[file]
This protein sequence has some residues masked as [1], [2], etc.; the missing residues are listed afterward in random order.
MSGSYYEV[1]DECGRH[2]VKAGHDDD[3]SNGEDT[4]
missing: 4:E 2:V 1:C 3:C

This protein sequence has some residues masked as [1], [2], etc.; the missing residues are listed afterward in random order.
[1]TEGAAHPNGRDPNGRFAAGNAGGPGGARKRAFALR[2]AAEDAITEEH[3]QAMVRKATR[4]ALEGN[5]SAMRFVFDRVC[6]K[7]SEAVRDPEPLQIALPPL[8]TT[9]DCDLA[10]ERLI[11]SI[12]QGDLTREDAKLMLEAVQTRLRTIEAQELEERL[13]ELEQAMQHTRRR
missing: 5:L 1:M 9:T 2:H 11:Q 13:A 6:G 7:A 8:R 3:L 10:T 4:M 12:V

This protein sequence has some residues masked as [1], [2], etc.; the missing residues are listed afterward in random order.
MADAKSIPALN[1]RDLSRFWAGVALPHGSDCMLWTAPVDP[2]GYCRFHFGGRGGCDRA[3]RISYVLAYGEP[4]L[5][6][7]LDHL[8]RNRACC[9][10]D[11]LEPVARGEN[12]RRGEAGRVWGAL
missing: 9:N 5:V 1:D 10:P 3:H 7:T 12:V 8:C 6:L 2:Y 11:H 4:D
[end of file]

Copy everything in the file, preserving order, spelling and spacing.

This protein sequence has some residues masked as [1], [2], etc.; the missing residues are listed afterward in random order.
MSGSYYEV[1]DECGRH[2]VKAGHDDD[3]SNGEDT[4]
missing: 4:E 2:V 1:C 3:C

This protein sequence has some residues masked as [1], [2], etc.; the missing residues are listed afterward in random order.
[1]TEGAAHPNGRDPNGRFAAGNAGGPGGARKRAFALR[2]AAEDAITEEH[3]QAMVRKATR[4]ALEGN[5]SAMRFVFDRVC[6]K[7]SEAVRDPEPLQIALPPL[8]TT[9]DCDLA[10]ERLI[11]SI[12]QGDLTREDAKLMLEAVQTRLRTIEAQELEERL[13]ELEQAMQHTRRR
missing: 5:L 1:M 9:T 2:H 11:Q 13:A 6:G 7:A 8:R 3:L 10:T 4:M 12:V

This protein sequence has some residues masked as [1], [2], etc.; the missing residues are listed afterward in random order.
MADAKSIPALN[1]RDLSRFWAGVALPHGSDCMLWTAPVDP[2]GYCRFHFGGRGGCDRA[3]RISYVLAYGEP[4]L[5][6][7]LDHL[8]RNRACC[9][10]D[11]LEPVARGEN[12]RRGEAGRVWGAL
missing: 9:N 5:V 1:D 10:P 3:H 7:T 12:V 8:C 6:L 2:Y 11:H 4:D